Libai was a Chinese poet. He was part of the group of Chinese scholars called the “Eight Immortals of the Wine Cup” in a poem by fellow poet Du Fu. Li Bai is often regarded, along with Du Fu, as one of the two greatest poets in China’s literary history. Approximately 1,100 of his poems remain today.
Li Bai is best known for the extravagant imagination and striking Taoist imagery in his poetry, as well as for his great love for liquor. Like Du Fu, he spent much of his life travelling, although in his case it was because his wealth allowed him to, rather than because his poverty forced him. He is said, famously but untruly, to have drowned in the Yangtze River, having fallen from his boat while drunkenly trying to embrace the reflection of the moon.
Over a thousand poems are attributed to him, but the authenticity of many of these is uncertain. He is best known for his yuefu poems and “Jinti Shi” poems, which are intense and often fantastic. He is often associated with Taoism: there is a strong element of this in his works, both in the sentiments they express and in their spontaneous tone.
Li Bai was a romantic in his view of life and in his verse. One of the most famous wine drinkers in China’s long tradition of imbibers, Li Bai frequently celebrated the joy of drinking. He also wrote of friendship, solitude, the passage of time, and the joys of nature with brilliance and great freshness of imagination. Li Bai superficially was famous for his poem, but the deeper thing behind his poem was his character of pursuing freedom and harmony with nature as well as his identity of Taoist. Li Bai liked alcohol and swords martial arts. So traditionally, rather than his splendid poem, the most classic impression of Li Bai left to his fans and poem lovers was that his free and drunk visit to mountains, waters and unexplored regions of ancient China with a sword.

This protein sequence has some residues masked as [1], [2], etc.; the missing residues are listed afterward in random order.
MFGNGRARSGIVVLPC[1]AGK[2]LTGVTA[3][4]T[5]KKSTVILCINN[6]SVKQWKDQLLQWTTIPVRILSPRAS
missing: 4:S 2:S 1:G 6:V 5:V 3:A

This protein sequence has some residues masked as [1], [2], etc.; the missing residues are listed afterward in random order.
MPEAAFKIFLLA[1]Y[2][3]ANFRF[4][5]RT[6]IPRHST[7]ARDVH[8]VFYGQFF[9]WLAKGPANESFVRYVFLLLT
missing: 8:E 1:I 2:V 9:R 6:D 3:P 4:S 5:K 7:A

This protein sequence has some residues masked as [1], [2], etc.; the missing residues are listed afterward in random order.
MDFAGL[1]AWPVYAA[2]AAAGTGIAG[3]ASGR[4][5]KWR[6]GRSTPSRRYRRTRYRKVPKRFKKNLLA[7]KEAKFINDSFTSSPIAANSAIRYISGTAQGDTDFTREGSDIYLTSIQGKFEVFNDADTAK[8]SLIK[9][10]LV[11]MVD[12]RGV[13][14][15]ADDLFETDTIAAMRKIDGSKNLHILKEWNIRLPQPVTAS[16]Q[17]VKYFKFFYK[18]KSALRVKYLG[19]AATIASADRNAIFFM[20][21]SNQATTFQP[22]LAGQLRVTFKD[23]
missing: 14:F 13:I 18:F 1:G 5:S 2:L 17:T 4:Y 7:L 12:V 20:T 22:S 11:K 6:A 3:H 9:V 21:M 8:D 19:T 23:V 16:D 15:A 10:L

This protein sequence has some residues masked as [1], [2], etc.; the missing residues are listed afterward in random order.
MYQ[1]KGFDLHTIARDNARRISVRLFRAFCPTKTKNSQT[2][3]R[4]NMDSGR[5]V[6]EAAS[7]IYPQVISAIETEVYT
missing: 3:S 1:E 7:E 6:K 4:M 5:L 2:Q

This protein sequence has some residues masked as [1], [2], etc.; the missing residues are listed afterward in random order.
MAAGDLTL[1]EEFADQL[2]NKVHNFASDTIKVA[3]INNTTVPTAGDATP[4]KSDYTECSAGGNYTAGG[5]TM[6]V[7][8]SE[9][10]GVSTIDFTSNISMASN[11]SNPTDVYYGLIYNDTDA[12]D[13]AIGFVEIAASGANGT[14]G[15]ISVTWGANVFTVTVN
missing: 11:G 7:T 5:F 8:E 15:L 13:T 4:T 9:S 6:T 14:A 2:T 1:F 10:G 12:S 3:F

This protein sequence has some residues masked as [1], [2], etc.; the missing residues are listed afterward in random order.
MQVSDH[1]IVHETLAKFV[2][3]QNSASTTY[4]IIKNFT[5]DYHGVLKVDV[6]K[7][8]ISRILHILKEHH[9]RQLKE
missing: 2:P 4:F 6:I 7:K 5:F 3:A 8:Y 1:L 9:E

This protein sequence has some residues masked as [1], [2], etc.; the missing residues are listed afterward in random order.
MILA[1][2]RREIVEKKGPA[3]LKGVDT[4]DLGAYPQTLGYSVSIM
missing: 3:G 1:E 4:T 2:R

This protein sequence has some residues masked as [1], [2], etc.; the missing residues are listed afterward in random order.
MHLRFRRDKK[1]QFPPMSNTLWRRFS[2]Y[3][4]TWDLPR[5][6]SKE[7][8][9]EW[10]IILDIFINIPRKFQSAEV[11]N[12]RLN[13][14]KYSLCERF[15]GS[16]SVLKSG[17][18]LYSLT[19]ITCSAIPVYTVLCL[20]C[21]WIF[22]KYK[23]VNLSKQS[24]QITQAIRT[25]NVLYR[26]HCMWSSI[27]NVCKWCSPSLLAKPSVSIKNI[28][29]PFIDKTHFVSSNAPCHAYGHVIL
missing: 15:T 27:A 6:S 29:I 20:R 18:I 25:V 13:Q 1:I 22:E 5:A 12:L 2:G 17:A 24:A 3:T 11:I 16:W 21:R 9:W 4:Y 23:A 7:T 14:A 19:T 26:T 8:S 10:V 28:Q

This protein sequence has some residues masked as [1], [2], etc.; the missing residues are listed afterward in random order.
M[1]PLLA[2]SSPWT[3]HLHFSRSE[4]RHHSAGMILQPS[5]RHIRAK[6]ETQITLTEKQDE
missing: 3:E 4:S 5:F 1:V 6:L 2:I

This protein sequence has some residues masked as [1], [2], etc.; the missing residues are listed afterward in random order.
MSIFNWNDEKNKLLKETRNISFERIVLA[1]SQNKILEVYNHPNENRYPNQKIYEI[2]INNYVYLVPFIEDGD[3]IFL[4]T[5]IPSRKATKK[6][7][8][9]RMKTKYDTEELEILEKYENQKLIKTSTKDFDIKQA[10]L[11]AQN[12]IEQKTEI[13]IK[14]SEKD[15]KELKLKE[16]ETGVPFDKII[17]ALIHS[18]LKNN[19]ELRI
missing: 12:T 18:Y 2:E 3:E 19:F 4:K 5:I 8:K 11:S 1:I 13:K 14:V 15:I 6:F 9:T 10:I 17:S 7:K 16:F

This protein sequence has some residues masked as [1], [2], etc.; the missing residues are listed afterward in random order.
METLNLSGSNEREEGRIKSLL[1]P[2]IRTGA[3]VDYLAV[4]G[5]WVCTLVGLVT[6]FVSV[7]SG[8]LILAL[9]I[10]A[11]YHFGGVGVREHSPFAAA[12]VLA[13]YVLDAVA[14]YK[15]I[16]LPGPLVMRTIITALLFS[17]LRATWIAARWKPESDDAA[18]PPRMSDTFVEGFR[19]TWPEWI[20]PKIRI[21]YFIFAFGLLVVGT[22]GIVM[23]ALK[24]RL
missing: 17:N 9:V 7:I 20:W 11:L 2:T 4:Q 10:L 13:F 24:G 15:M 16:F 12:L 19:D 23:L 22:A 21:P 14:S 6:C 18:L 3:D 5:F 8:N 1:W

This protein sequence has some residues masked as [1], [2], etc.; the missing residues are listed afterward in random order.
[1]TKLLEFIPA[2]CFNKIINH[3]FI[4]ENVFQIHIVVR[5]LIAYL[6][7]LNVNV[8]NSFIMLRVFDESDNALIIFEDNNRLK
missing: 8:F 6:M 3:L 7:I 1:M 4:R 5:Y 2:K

At the early time, Li Bai was ambitious and wanted to have a career in social contribution. Li Bai was quite talented but he was reluctant to attend the imperial examination. On the contrary, he hoped someone could recommend him to be an official, so he created a classically famous prose named Yu Han Jin Zhou Shu, or a letter to Mr, Han, whose name was Han Chaozong, the governor of Jingzhou Region, roughly administrated today’s Hubei and part of Hunan provinces. He wanted to recommend himself via this letter; however, he was not responded at all. In 742, he was recommended to Emperor Xuanzong by a famous Taoist, who was also Li Bai’s friend and a welcomed figure of Emperor Xuanzong. From then on, Li Bai stepped into the official circle. This was commonly considered to be a good thing, but due to his unique characters and habit, this was also the beginning of his official life.